there are still signs in the area warning of buried landmines

these 2 IDF soldiers said we could take their picture

Every year more than a half a million people come to be baptized or renew their baptism here. 

Some in our group chose to remember their baptism...

When I saw the water I realized why Naaman reacted the way he did to Elisha telling him to dip himself in the Jordan to be healed of leprosy. Ugh!

Israel Day 4/9: Qumran

From Beit She'an we drove south into Palestine towards the Dead Sea.

a Bedouin camp

the landscape was so rock and dotted with small caves

this wasn't the only gas station with a camel to ride that 
we drove by :) 

Qumran was a sect of devout Jews, called Essenes, who stayed here in a sort of monastic lifestyle. Bothered by Jewish corruption, they believed it would also usher in the arrival of the Messiah who would lead an army in an epic, end-of-the-world battle between good and evil. Most Essenes never married in order to remain ritually pure for the coming Messiah's arrival. 

Because of the massive amounts of water needed for twice daily ritual baths, the Essenes built and dam and aqueduct to reroute water to the community.

There was also a large communal dining room where 1000 complete eating vessels (cups, plates & bowls) were found.

Much of their day was spent studying and copying the Scriptures in the Scriptorium, using sharpened reed pens and parchment.

The Essenes at Qumran were driven out and completely destroyed by the Romans in about 68-70 AD. Their precious scrolls were placed in caves near by to save them from destruction.

And they stayed there for nearly 2000 years...

"In the summer of 1947, Bedouin shepherds were pasturing their flocks near the northwestern shore of the Dead Sea. While looking for a goat that wandered off into the cliffs, they came across a curious rock crevice. When they threw a stone into a cave opening they found, they were surprised to hear a strange echo. 

They crawled inside, and in the dimness they spied large, whole jars standing on the floor. Inside the jars, they folded pieces of leather, some of which were wrapped in cloth. That is how the secret of the Qumran scrolls began to be revealed."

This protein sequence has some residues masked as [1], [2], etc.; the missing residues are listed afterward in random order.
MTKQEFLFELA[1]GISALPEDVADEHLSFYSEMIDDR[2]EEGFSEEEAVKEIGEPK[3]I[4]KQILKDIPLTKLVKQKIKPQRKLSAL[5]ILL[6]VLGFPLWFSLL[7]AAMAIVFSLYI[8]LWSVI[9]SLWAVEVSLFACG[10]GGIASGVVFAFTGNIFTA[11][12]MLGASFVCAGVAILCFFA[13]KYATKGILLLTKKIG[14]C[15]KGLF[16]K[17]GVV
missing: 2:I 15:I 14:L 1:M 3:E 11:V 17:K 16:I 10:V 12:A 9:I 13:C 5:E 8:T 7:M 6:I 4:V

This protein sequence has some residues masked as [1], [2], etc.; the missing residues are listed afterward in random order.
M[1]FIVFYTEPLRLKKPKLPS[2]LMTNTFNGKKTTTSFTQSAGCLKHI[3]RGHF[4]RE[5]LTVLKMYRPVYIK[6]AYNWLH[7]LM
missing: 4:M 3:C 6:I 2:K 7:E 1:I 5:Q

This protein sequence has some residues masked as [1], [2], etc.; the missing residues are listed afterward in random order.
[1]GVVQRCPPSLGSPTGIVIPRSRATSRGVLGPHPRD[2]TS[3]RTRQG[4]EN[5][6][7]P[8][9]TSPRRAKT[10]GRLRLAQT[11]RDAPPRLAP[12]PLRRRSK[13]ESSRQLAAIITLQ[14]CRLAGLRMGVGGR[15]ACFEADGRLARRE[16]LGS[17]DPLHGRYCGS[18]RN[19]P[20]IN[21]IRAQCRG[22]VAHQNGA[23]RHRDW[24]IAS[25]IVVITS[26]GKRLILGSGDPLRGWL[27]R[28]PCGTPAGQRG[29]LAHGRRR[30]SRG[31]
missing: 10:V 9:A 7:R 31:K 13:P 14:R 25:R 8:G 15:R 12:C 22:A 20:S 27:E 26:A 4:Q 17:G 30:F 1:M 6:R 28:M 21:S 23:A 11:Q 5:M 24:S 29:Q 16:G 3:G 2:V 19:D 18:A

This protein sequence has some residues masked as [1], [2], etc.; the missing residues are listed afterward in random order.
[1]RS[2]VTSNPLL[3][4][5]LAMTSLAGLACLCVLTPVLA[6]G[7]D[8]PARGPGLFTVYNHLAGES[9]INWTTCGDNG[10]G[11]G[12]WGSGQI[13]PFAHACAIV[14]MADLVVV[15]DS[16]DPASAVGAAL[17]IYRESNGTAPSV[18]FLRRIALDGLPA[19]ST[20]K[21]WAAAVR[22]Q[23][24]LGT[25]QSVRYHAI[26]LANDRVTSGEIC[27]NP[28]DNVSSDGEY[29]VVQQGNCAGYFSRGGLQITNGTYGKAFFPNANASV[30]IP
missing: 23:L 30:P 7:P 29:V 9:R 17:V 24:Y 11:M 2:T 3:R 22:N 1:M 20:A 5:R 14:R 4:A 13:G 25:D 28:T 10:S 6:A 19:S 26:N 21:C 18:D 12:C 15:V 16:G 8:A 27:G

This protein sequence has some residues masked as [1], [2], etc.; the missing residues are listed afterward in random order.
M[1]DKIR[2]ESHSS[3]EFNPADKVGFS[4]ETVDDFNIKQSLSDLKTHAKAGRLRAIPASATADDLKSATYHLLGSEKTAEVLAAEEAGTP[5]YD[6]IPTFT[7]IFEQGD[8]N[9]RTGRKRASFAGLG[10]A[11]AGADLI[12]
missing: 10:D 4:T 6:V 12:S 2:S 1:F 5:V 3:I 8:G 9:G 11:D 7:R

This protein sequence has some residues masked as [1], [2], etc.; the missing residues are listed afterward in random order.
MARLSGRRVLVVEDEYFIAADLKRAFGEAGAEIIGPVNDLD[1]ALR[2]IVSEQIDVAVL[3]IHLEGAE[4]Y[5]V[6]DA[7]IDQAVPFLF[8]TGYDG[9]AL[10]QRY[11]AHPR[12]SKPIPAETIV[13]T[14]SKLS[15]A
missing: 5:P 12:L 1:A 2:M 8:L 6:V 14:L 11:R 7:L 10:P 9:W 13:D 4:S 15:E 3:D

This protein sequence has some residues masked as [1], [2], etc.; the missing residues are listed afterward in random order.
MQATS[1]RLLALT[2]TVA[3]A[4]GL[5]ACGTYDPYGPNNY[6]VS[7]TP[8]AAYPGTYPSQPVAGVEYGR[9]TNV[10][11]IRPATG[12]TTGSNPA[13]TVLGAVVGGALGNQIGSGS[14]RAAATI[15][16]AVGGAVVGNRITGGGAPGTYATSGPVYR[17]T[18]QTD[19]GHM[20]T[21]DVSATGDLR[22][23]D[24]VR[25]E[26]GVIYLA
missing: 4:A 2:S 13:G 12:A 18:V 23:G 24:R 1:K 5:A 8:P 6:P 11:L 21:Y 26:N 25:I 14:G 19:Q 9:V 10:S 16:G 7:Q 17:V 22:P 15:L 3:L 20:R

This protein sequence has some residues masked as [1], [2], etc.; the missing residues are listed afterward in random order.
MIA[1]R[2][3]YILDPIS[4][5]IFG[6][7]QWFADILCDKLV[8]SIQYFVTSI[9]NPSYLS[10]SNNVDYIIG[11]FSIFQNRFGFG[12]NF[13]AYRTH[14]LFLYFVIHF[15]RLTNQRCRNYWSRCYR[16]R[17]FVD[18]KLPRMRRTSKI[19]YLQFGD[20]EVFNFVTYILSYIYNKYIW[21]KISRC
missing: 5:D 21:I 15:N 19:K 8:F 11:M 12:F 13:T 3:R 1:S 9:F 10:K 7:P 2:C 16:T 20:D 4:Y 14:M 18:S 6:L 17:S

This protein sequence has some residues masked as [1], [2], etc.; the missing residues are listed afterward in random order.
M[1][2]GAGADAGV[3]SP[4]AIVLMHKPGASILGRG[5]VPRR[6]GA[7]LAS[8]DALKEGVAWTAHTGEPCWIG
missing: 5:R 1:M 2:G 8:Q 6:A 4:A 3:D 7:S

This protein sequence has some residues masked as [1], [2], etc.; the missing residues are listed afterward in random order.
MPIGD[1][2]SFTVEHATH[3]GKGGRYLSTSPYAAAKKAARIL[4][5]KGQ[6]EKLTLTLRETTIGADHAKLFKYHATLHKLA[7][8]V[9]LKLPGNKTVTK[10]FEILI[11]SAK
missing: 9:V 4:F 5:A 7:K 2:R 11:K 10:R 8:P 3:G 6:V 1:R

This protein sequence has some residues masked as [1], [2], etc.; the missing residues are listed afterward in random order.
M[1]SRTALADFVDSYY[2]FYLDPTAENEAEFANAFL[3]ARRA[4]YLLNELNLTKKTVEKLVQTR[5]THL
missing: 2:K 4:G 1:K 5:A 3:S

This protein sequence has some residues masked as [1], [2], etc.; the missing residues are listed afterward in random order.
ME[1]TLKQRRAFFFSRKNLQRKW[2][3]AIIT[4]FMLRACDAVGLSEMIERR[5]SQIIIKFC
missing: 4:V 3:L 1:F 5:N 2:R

The seven scrolls were found in the first cave.

Between 1948-1956, five miles of the cliff face caves near Qumran were searched. Eleven of those caves proved to hold 850-900 scrolls, most in fragments. The largest was 26 feet long! Eventually, every book of the Old Testament except Esther would be found here.

It is believed that because searchers were paid by the fragment, that even some whole scrolls were torn up and distributed in order to receive more pay for more people.

But Cave 4 yielded the largest find: 15,000 fragments from over 200 books, 122 of them were biblical scrolls or fragments.

Cave 4

After lunch, we were given a couple of hours to wander around the site and shop for the world-famous Dead Sea products. But as soon as we knew all of the cliffs were accessible to hikers and climbers, we made other plans.

We ate as quickly as we could and took off with Melissa and Ashley to see what we could find.

It was quite a hike and there really wasn't much of a trail once we hit the rocks...

But we felt just like adventurers and mountain goats, exploring nooks and crannies and soaking in the incredible views!

Melissa and Ashley made it! 

that little blue dot is Ashley

I probably wouldn't have worn these shoes if I had known
we'd be climbing in rocks but they were amazing! 

Then it was time to head back to the bus. 

We saw some real rock climbers on the way down...

We were so fast that Ashley and I had time to do a little bit of shopping at the discount store before we had to get on the bus. :)